This is proving to be a pretty bad season for Atlantic hurricanes, after several years in which few intense ones made landfall. Hurricane Harvey, which started in late August, was the first major hurricane to hit the United States mainland since 2005 (Hurricane Wilma, in the same year as the flooding of New Orleans caused by Katrina). Irma, coming along a few days later and only dissipating this week, was a category 5 storm bringing destruction to the Caribbean and Florida.
Despite the intensity of the storms, the total death toll so far is around 150. Each fatality is a personal tragedy, of course, but without evacuation and shelter the number would have been far, far worse. Because of the widespread destruction of property, the communities hit will take quite some time to recover from this, but recover they will. And it’s certain that those same communities will be hit by more violent weather at some time in the future.
Tropical storms – hurricanes in the Atlantic, typhoons in the Pacific – are a fact of life for countries that lie in their path. While we cannot predict them until they begin to form, we can record their characteristics, path and effect in great detail. And, while we can make comparisons across recent decades, we have far less detail about highly destructive storms from the first half of the 20th Century and earlier. This year may have set records, but only over a comparatively short timescale. How it sits with past centuries is anyone’s guess.
Given the severity of the tropical Atlantic storms over the past months, it is human nature to look for a reason why this year has been so much worse than the previous decade. In part, this is because of the vagaries of the path taken by such storms. There have indeed been very intense hurricanes, but most of them over recent years have either not made landfall or have weakened before doing so.
But now, some people are increasingly talking about the impact of climate change (for which, we should understand man-made climate change). In particular, they are using the destruction and loss of life in the Caribbean and USA to bolster their call to take radical action to cut greenhouse gas emissions. For example, the Grantham Institute’s Bob Ward, never one to miss an opportunity to bang the drum, contributed an article headlined Irma and Harvey lay the cost of climate change denial at Trump’s door to the Observer.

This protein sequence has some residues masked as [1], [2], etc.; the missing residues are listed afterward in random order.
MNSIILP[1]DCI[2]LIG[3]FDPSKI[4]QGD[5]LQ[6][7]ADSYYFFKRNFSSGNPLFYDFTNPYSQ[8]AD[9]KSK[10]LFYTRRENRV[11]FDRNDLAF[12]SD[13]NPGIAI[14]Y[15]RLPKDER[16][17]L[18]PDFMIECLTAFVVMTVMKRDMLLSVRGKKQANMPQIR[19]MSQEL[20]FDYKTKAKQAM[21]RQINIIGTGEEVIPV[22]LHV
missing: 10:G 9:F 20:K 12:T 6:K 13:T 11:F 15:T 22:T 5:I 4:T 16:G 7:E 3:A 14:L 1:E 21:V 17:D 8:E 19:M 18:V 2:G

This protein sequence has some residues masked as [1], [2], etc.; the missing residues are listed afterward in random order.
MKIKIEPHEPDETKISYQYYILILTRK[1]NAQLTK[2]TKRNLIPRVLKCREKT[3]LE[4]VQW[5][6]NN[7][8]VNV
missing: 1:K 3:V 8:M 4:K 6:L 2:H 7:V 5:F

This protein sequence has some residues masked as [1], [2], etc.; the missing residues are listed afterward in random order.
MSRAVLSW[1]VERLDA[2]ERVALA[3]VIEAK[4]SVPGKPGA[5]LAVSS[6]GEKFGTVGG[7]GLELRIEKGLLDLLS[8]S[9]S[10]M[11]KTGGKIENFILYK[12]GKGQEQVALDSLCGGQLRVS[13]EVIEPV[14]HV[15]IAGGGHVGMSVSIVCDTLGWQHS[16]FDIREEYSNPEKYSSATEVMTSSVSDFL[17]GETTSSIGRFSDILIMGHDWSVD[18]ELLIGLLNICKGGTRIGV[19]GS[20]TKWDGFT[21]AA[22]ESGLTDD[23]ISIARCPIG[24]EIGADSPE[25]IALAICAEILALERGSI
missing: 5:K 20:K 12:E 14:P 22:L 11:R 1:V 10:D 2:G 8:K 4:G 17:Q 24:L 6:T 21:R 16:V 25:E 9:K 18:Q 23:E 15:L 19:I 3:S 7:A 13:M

The moral outrage is palpable: “But the merciless assault on the US mainland by Harvey and Irma should be forcing the president to recognise the consequences of his arrogance and complacency in dismissing the research and analysis carried out by scientists.” If that isn’t enough, the head of the Catholic Church has also made his contribution (Hurricane Irma: Pope Francis condemns climate change sceptics): "Those who deny it (climate change) should go to the scientists and ask them. They are very clear, very precise."
Most politicians will find it hard to resist this pressure, especially couched in terms that mix moral responsibility with (supposedly) hard science. President Trump is probably the exception, as he is in so many ways. There are undoubtedly others who simply don’t want to put their head above the parapet; there is not political capital to be gained by voicing even mild criticism of radical action.
Note that the terms ‘scepticism’ (a quality that all scientists should have in abundance) and ‘denial’ are increasingly being used almost interchangeably. Normally, we might want to make a distinction between those who completely disagree with a hypothesis on what we believe to be spurious grounds and those who want to discuss more detailed interpretation. Properly grounded criticism from sceptics should strengthen a viable hypothesis but weaken an already dubious one.
In the case of climate change, the vast majority of people dismissed as ‘deniers’ or ‘sceptics’ have a lot of common ground with those who cleave to the received wisdom. Their disagreements are quantitative rather than qualitative. But a lower than predicted degree of warming (as has actually been the case for the last 20 years) leads to a different policy prescription: a focus of adaptation rather than mitigation.
This is why climate change activists and many mainstream scientists would apparently reserve a special place in Hell for those who take issue with them, however constructively. Because if the projections of the impact on humans of a 4°C+ rise in average temperatures over this century turn out to greatly exaggerated, then the entire edifice of climate change policy as enshrined in the Paris Accord could simply collapse. And that, for the IPCC and climate change establishment, would be intolerable.
In fact, nothing in emissions reduction policy would have made a scrap of difference to the two recent hurricanes (nor, for that matter, to heatwaves, droughts or any other extreme weather that some try to ‘link’ to climate change). Communities in vulnerable areas will always be at risk, including to the risk of flooding from naturally steadily rising sea levels. Focussing on adaptation and protection will pay dividends, installing more wind turbines will not.
While using resources to make communities more resilient, there is nothing to stop us continuing to develop alternative energy generation and storage systems and rolling these out as they become dependable and economic. These will make a real impact on future emissions as part of a least regrets policy. But no amount of moral blackmail will enable us to tune the climate to our liking when long term natural processes are underway, about which we understand very little and cannot control.